Northern Valley Beacon

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Sunday, January 08, 2006


Where will Laptop University be built?

The idea for a higher education facility in Sioux Falls which offers classes from all the state universities is not new. Faculty members were asked to form a study group many years ago and issue a report on plans that could provide a higher education center for Sioux Falls. Such a proposal was submitted. However, it was dismissed and ignored because it came from people who do the actual educating.

The study by faculty was so long ago that I do not know the precise time. I think it was in the late 1980s. It was not a flashy proposal. It was just a workmanlike job of making a careful estimate of the need for such a facility and the examination of a number of examples of such facilities that were cooperative educational ventures among many institutions. There was no question that some kind of provision was needed to increase the availability of higher education, including graduate programs, in Sioux Falls. Some of the possible models that were listed were:

Drake University; Illinois State University; Iowa State University; Northern Illinois University; Saint Xavier University; St. Ambrose University; University of Illinois (Chicago); University of Illinois (Quad Cities Regional Nursing Program); University of Illinois (Springfield); University of Illinois (Urbana-Champaign); University of Iowa; University of Northern Iowa; Western Illinois University.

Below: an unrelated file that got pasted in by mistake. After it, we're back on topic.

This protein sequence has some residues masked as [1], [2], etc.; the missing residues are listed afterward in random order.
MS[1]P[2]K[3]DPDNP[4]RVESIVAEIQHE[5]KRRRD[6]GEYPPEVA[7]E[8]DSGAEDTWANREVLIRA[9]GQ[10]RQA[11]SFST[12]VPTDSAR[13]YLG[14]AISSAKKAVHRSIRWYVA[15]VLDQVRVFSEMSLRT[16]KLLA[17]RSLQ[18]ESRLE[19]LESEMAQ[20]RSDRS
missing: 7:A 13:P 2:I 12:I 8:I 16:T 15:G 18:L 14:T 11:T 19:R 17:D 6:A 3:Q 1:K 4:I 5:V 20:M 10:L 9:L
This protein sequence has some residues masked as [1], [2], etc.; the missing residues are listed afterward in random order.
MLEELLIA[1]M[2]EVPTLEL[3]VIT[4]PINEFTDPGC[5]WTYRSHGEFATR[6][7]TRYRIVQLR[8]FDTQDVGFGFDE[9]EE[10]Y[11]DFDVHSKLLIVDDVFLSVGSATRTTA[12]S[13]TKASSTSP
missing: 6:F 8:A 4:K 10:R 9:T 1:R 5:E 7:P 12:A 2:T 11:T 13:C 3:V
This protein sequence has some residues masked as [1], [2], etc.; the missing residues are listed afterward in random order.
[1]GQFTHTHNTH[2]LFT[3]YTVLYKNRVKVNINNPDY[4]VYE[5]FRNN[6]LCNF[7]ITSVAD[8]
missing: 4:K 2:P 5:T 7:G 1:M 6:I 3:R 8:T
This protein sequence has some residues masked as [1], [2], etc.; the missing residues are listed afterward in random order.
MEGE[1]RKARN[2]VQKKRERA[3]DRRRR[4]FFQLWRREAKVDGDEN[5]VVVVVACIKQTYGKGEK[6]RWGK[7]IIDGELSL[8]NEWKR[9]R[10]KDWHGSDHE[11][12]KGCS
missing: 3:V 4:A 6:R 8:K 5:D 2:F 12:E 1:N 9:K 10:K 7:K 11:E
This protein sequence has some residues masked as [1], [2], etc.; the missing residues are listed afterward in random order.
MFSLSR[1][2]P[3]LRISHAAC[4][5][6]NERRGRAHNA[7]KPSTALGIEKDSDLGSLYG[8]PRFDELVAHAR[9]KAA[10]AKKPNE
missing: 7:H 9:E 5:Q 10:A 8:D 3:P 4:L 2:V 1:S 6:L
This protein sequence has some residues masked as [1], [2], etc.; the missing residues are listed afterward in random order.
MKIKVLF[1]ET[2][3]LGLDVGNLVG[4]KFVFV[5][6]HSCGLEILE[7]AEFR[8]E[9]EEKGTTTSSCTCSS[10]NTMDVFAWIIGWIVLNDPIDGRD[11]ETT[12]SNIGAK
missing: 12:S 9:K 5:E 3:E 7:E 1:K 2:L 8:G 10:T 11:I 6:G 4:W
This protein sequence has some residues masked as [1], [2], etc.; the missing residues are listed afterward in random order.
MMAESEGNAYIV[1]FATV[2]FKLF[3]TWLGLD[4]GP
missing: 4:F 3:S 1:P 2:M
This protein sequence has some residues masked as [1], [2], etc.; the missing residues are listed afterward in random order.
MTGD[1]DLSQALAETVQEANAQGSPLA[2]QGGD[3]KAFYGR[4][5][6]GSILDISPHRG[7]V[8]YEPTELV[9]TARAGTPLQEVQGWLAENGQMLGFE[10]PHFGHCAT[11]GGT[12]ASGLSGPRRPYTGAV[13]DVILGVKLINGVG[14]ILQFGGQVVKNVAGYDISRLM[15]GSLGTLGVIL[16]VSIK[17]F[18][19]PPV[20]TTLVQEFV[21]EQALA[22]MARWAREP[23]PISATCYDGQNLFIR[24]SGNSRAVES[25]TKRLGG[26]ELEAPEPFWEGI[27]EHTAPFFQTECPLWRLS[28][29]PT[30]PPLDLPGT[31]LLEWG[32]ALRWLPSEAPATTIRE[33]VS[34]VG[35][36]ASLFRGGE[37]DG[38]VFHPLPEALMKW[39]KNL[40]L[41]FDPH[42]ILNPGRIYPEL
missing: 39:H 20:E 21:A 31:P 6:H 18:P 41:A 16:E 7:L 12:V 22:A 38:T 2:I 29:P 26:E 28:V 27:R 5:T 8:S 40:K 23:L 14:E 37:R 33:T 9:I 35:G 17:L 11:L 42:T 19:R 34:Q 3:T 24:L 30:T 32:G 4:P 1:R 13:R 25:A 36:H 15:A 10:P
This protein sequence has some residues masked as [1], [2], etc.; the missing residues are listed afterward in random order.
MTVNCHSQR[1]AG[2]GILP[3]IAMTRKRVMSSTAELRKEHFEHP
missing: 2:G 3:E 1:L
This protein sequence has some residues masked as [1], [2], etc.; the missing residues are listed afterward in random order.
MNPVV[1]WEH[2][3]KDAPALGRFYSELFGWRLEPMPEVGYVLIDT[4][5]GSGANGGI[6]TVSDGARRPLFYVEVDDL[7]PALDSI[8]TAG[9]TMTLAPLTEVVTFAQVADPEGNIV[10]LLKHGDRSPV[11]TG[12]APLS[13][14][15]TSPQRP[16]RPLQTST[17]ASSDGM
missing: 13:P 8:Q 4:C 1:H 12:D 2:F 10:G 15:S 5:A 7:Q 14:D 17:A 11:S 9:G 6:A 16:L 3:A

These cooperative facilities, and others mentioned in the report, are distinguished from the proposed Sioux Falls campus because they were planned and designed by full-fledged educators. The Sioux Falls campus was totally the dreamwork of regents Harvey Jewett and Terry Baloun. They came up with this plan and did not even tell their fellow regents, let alone involve any people in higher education. Both men have accrued credentials that make them uniquely unqualified for the job. They are not merely promoting a facility; they are designing it. And it has all the academic features of a fast-food takeout service.

Jewett was the principle author of a study of mass testing of the state's students a few years back. It was one of the most dreadful reports ever issued in the name of education. It contained every educational cliche and platitudinous idea that had been utttered in the last half century. It contained nothing based upon sound scholarship and research and knowledge. We are in possession of a business letter from Baloun that we have used as an example of the kind of document that should never be written.

We suppose the regents should be applauded because they finally got embarrassed that South Dakota ranks absolutely last in resources provided for research in higher education. The proposed campus seems to be part of those plans. The proposal, however, is significant more for its presumption, ignorance, and disregard for the people of South Dakota. Universities cannot be built as monuments to those who regard themselves in terms of feudal aristocracies.

A number of commentators have pointed out that other places in South Dakota need the benefit of higher education opportunities. Distance education with television and computers does not substitute for programs run by competent staffs in key locations. After cutting programs in the name of consolidation to save money, many students in South Dakota institutions find they cannot get the courses to finish their degrees in a timely manner. On the other hand, some of our largest universities have classses of hundreds of students. South Dakota has been involved in cost-accounting in higher education more than it has education.

South Dakota can use cooperative facility in Sioux Falls, but it has much to fear because of the people who are behind the idea and the way it has been handled. As now conceived, the plan would be an educational liability for the state--something it can ill afford at this time in its history.

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